Linked by Thom Holwerda on Sun 5th Aug 2007 11:33 UTC, submitted by Meng
Amiga & AROS "Minimig [homepage] stands for Mini Amiga. Minimig is an FPGA-based re-implementation of the original Amiga 500 hardware. In it's current form, Minimig is a single PCB measuring only 12*12cm which makes it the smallest 'Amiga' ever made and the first new 'Amiga' in almost 14 years! Minimig is available for download as an open-source/open-hardware design under the GNU public license. This page describes the architecture and the inner working of the Minimig. All design files can be downloaded from the download section."
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I always wonder why...
by iskios on Mon 6th Aug 2007 13:36 UTC
Member since:

...the owners of the Amiga OS do not make some changes to the way the system works so that it can be installed on more general hardware. I mean, Amiga is no longer owned by a hardware company, so is there really a financial incentive to tie to particular hardware?

Certainly there are clear reasons why an Apple or Sun might do that, as they are both hardware companies, but why in all these years cannot the Amiga OS be made to run on a G5 or Power/Cell processor and general hardware? Why not create a Xeon specific version that can be installed on a Mac Pro? (Yes, I know this is not PPC)

It just seems to me that the amiga community continues to pound on the rock expecting it to produce a diamond. And we all kinda know what repeating the same actions over and over again and expecting different results is a symptom of, don't we?

I am not bashing the Amiga, I have never really used one, but I would certainly consider it if I did not have to go so out of my way to get it. I am always on the look out for a good OS, modern or not.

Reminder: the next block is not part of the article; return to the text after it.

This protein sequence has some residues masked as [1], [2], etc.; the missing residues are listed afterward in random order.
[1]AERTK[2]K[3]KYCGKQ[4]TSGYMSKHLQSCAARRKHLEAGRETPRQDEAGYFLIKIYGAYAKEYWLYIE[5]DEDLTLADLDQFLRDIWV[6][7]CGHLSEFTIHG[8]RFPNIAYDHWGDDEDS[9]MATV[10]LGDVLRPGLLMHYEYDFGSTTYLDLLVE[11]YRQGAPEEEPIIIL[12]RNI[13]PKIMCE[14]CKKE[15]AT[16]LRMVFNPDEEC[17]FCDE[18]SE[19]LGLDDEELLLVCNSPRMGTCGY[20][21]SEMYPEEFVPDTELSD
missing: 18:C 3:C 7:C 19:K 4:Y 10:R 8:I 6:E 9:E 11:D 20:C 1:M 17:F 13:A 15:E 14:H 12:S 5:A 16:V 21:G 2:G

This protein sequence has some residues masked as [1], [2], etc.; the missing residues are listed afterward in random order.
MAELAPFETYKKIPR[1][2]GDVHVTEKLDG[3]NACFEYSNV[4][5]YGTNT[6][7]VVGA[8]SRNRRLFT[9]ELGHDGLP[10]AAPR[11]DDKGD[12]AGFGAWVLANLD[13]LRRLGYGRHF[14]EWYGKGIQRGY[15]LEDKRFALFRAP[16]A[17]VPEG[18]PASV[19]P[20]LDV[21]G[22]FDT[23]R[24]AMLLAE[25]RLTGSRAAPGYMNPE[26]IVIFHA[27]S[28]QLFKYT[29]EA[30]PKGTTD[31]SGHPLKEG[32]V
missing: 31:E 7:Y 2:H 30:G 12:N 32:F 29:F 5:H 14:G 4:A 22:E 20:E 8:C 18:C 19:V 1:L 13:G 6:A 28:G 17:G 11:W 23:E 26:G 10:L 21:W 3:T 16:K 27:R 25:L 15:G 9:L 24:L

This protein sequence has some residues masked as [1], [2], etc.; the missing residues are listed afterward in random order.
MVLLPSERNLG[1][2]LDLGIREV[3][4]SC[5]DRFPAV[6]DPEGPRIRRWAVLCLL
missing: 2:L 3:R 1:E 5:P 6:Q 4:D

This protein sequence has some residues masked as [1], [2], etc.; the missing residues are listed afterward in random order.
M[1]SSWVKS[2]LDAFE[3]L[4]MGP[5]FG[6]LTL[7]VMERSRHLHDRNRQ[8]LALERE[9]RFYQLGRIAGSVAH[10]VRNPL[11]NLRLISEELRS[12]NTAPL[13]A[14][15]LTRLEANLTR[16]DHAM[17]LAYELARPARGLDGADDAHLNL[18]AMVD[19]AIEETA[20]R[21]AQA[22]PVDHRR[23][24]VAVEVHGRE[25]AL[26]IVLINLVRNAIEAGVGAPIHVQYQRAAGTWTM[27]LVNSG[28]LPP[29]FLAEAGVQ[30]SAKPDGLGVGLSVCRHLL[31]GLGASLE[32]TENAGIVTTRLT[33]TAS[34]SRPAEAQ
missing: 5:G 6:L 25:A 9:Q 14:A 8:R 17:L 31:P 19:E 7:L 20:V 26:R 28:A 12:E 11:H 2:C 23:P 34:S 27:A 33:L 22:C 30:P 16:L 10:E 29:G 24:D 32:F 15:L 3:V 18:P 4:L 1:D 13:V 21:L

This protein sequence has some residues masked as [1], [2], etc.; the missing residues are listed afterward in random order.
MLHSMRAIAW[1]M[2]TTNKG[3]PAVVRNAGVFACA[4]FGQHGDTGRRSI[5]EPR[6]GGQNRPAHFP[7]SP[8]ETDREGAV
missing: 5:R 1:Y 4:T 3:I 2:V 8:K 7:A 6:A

Reply Score: 2

RE: I always wonder why...
by SamuraiCrow on Mon 6th Aug 2007 16:45 in reply to "I always wonder why..."
SamuraiCrow Member since:

There's a couple of reasons why not to use more general hardware: 1. Device drivers would need to be created for all of the general devices that plug into the aforementioned general hardware or else the hardware would be less general. 2. Intel/AMD hardware uses little-endian byte ordering which is not compatible with the Amiga design unless you use a bunch of BSWAP opcodes to make the nasty Intel processors behave like a more general network-endian processor like the PowerPC, Sparc, and most other non-Intel/AMD processors do. 3. The last time Amiga hired a company to make a more general hardware that would run AmigaOS, we ended up with a dongle in the UBoot firmware to prevent it from being ported to other non-licensed hardware. 4. The ownership of AmigaOS 4 is disputed in court at the moment and nobody who has a non-UBoot enhanced system is likely to see it until the legal system or situation is fixed. 5. Binary software distribution would require all the closed source to be recompiled to work on the new hardware so keeping it on a minimal number of instruction sets is key to its success.

If you want to see software as generalized as possible, support and make an assembly-level bytecode that will distribute code to different instruction sets with minimal degradation of performance. That way developers can pick from interchangeable operating systems the same way they do with interchangeable device drivers.

Reply Parent Score: 3

RE[2]: I always wonder why...
by iskios on Tue 7th Aug 2007 12:10 in reply to "RE: I always wonder why..."
iskios Member since:

Thanks for this reply. I was honestly expecting to be flamed.

Reply Parent Score: 1